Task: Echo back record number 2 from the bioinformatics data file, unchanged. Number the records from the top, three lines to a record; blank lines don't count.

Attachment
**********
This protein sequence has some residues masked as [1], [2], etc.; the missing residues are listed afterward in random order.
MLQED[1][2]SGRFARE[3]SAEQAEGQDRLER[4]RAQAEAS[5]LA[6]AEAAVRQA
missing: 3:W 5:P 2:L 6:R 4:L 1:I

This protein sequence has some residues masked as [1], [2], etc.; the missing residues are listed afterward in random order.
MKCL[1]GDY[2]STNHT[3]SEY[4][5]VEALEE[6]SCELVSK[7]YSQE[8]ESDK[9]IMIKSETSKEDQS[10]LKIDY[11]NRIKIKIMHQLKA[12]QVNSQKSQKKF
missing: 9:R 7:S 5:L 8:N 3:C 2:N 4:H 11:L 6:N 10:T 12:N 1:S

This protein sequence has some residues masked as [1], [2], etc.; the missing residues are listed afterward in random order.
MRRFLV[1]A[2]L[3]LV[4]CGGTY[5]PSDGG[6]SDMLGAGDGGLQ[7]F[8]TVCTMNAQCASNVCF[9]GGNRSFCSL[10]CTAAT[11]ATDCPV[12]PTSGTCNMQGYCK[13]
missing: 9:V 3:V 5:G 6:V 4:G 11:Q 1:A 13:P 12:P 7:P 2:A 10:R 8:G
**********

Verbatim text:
This protein sequence has some residues masked as [1], [2], etc.; the missing residues are listed afterward in random order.
MKCL[1]GDY[2]STNHT[3]SEY[4][5]VEALEE[6]SCELVSK[7]YSQE[8]ESDK[9]IMIKSETSKEDQS[10]LKIDY[11]NRIKIKIMHQLKA[12]QVNSQKSQKKF
missing: 9:R 7:S 5:L 8:N 3:C 2:N 4:H 11:L 6:N 10:T 12:N 1:S